Every creature or entity with a finite lifespan has one. As the only true immortal is Death (who has a stylish black life-timer completely empty of sand) this means that the shelves in Death's Domain are groaning with life-timers for everything else.
Most mortal beings have the standard-issue egg-timer look-alike, through which the sand only pours one way regardless of whether or not it is upended. People can apparently judge how much life they have left from seeing their timers, since when Death arrives for Renata Flitworth in Reaper Man she tells him she knows why he's there - 'I saw how much sand was in that timer'. (Death himself received a golden life-timer as an ironic parting gift when "retired" by the Auditors. This is analogous to the famed gold watch given to the Roundworld retiree who has spent all his working life in the same job.)
However, a carefully hidden Special Room houses what might be called the VIP lounge. The selection here covers Gods, demons and anthropomorphic personifications. In pride of place is a VERY large life-timer which has a delicately engraved turtle on the glass. This hidden room is not kept as secure as it should be. Susan discovered to her horror that cats had got in there (a situation possibly engineered by Mr Teatime?) and the floor was covered in shards of broken glass which turned out to be from the Hogfather's life-timer. Subsequent events are recounted in Hogfather.
For creatures whose existence is powered by belief, such as the Hogfather, the amount of sand in their life-timer reflects the belief the inhabitants of the Disc have in them. When Death breaks the Hogfather's life-timer, it prevents him from dying as the 'maybe' can no longer flow into the 'was', keeping his level of belief in stasis and allowing Death to fill his role.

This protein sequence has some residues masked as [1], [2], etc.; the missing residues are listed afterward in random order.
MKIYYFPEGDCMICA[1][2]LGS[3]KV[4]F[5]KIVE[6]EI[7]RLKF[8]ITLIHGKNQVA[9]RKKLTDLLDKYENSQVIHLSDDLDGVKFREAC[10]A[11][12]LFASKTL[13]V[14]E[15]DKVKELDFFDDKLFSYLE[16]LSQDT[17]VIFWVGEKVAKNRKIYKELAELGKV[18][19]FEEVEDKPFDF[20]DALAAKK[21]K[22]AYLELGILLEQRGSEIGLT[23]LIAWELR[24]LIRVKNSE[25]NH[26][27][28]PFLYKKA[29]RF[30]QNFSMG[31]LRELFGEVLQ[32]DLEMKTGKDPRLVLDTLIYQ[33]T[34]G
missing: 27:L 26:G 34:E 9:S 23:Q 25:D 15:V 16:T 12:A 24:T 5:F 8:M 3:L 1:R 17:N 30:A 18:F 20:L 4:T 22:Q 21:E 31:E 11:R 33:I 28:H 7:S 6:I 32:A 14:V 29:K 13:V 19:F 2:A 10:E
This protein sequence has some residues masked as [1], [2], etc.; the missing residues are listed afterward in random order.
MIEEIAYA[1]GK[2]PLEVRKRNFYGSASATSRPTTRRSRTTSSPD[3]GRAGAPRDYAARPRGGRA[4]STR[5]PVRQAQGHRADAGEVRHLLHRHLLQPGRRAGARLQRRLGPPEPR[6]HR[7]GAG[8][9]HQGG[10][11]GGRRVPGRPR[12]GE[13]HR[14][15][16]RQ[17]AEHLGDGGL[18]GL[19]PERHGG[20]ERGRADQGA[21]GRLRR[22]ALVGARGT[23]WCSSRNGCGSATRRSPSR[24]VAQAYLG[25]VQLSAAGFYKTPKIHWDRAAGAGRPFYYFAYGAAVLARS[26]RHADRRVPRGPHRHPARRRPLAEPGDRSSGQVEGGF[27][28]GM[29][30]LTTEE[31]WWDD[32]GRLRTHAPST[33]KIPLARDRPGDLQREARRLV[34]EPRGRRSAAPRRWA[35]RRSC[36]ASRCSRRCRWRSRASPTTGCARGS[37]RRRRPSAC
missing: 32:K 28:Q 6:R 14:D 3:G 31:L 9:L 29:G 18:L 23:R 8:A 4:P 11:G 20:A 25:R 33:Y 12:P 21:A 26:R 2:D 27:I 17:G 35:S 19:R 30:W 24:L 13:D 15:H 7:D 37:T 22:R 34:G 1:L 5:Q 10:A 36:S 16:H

Some interesting life-timers include that of Scraps, Igor's dog in Carpe Jugulum. It's misshapen and bumpy, presumably indicating the dog's artificial life-extensions. Igors probably also have similar life-timers, because they are also made up of "spare parts".
Rincewind's life-timer is described as resembling something created by a glassblower with the hiccups in a time machine, due to his being hit by so much magic and being forcefully shuttled through time and space so many times. Based on the amount of sand, Rincewind should have died long ago, but the shape of it is such that the sand often flows backwards or diagonally, with the result being that even Death has no idea when Rincewind will die. This represents something of a curiosity to Death, who keeps the hour-glass on his desk as a paperweight so he can keep an eye on it. Albert's life-timer is unique. Mugged on a rare visit back to the living world and Ankh-Morpork, his official life-timer - which he insisted on keeping himself - got broken. The Death of Rats collected maybe ninteen seconds worth of life from the wreck, and this is now stored in a beer-bottle. Technically, Albert is not immortal. but those nineteen seconds, unless interrupted, will go on for ever. They say time is elastic...
Nanny Ogg also has a unique life-timer. Given as payment for delivering the sons of Wen the Eternally Surprised, it contains a day's worth of time and has Tempus Redux (Time returned) written on it. That might come in handy...